Consolidating network management tools for greater productivity

Network engineers use a plethora of network management tools to monitor and troubleshoot their networks. However, over the years, many network teams acquire too many tools with overlapping features that often diminish in value over time. These tools overburden businesses both financially and operationally, and create more work for IT professionals. As a network engineer, what can you do when you have too many tools in your toolbox? 

This inefficient way of managing your network has become outdated. Network engineers are realizing the importance of implementing a consistent and reliable platform that meets all their needs while decreasing their workload. While many organizations opt to use several tools across all facets of their network documentation and troubleshooting, they will soon see a trend toward prioritizing tool consolidation: an increasingly important aspect of network management.   

As most organizations use network tools that overlap and misdirect engineers, consolidation is critical to making network teams more efficient, effective and collaborative. Take a second and think about the tools that your organization has for network management – I’m willing to bet that there are a least one or two that are rarely used, or duplicate another process. 

Organizations, however, should note that there are a few guiding principles they can use while facing the existing issues with their network tools. Here are the main issues you might face and what you can do to mitigate them:  

1. Problem: Existing tools provide overlapping information and benefits 

Network teams are tasked with solving networking issues across a spectrum of IT dilemmas and don’t always have the proper tools to help them navigate the murky networking waters. Though a multitude of existing standalone tools should help engineers, they often inject chaos and confusion into an already complex process. Even more confusing is the fact that existing tools provide overlapping information and benefits. While it’s clear IT professionals need network visibility to properly diagnose issues in their networks, data and analytics from multiple tools exist in an excess of places. In an ideal world, engineers would use a single pane of glass for network data where they can easily examine everything they need in one snapshot. More data isn’t always better; what network teams is actionable insights gained from contextualized data.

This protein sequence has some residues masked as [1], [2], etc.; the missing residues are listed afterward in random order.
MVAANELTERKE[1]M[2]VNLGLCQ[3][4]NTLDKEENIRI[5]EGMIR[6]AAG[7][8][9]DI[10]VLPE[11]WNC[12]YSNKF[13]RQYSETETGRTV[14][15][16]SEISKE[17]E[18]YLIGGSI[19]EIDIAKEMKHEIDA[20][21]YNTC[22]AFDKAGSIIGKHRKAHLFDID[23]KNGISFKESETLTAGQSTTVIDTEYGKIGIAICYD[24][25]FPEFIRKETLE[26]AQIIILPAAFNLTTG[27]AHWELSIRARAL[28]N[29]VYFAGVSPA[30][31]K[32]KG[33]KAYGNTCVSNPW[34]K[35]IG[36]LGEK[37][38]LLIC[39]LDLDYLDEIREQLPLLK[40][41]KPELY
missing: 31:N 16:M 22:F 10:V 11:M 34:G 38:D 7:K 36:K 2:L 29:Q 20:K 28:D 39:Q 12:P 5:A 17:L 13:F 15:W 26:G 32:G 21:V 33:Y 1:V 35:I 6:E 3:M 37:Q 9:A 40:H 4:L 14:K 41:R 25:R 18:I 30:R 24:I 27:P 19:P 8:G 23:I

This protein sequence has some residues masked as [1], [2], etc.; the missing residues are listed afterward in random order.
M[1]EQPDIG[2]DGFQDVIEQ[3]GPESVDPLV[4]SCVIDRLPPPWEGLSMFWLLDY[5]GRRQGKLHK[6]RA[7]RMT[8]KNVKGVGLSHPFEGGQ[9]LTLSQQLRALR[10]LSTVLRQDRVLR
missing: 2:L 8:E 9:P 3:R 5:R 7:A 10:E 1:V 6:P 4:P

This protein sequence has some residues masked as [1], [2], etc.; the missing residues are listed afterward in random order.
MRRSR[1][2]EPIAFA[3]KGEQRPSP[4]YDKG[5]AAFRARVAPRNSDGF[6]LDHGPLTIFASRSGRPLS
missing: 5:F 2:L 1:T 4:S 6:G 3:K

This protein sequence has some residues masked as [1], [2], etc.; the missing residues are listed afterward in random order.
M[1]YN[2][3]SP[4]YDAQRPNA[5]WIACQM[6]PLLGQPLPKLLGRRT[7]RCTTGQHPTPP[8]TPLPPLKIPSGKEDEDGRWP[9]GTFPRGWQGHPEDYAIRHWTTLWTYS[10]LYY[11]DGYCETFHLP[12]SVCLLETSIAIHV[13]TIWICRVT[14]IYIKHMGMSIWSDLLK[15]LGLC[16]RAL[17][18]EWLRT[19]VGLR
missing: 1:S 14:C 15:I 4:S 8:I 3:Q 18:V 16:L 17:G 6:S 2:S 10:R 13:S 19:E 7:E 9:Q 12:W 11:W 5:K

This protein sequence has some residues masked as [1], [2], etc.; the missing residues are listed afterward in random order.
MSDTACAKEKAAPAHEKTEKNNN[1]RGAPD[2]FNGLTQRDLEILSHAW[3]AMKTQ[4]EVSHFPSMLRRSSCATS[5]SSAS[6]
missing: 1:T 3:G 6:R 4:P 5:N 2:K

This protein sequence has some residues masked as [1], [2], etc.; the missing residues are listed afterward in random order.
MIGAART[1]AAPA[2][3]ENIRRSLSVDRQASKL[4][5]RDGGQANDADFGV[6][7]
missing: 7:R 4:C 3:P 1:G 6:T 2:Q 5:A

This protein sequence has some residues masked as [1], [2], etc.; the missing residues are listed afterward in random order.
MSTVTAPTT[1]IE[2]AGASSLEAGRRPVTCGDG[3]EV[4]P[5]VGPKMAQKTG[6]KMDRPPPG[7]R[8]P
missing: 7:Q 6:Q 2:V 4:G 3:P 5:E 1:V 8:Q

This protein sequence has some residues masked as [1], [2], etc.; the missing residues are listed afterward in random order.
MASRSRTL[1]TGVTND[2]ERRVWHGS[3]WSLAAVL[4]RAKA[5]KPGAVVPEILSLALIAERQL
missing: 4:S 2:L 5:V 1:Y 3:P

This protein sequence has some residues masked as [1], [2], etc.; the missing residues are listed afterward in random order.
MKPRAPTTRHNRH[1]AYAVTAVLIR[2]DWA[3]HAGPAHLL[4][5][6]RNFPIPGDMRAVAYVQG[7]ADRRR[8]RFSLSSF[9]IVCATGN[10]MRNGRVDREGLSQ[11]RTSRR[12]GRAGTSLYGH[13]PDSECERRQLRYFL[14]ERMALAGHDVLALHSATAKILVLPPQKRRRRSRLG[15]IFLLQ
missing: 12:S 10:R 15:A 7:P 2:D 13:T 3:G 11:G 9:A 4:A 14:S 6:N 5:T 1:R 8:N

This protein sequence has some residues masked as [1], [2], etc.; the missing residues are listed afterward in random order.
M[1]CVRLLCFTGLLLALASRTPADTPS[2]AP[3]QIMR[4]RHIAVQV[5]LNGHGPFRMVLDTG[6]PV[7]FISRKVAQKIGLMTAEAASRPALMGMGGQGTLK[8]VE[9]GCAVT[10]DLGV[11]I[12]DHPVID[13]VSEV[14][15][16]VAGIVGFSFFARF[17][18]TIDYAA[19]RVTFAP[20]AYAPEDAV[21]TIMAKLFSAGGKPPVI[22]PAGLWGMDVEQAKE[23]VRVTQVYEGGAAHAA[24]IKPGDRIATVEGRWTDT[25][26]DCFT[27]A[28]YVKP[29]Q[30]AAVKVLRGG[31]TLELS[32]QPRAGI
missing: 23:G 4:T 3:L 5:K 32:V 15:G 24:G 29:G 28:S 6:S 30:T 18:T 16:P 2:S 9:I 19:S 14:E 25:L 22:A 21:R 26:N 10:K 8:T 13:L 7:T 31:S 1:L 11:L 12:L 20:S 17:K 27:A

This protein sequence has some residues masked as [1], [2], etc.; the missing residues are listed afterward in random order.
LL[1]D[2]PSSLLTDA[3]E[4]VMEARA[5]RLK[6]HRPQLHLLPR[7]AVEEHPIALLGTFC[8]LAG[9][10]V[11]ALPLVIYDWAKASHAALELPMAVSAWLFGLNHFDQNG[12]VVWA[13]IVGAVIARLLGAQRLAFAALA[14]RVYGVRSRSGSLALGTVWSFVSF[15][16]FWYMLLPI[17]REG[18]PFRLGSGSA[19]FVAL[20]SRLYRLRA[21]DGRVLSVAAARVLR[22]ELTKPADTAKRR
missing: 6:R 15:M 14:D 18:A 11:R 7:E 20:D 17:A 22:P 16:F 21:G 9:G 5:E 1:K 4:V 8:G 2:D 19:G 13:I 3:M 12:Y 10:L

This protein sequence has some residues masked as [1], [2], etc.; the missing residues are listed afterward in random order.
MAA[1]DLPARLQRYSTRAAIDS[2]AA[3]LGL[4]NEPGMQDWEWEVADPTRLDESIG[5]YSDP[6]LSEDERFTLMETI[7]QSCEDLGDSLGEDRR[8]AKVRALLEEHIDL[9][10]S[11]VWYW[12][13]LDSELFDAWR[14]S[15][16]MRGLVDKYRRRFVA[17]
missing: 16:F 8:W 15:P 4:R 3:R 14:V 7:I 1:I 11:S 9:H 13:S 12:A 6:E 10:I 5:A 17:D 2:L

Solution: Prioritize tools that integrate with a broader ecosystem 

When faced with the host of issues that can arise while using too many network management tools, IT professionals are forced to look for solutions: the first of which is to integrate those tools with a broader ecosystem. 

With a better sense of the state of the network, network teams are more equipped to troubleshoot any challenges that occur within their infrastructure. Teams will be able to see the data that they care most about without the burden of Network visibility is crucial to this position: engineers need quick access to data from ticketing systems, monitoring tools and security and event management systems. Viewing them on a single map makes the process inherently easier.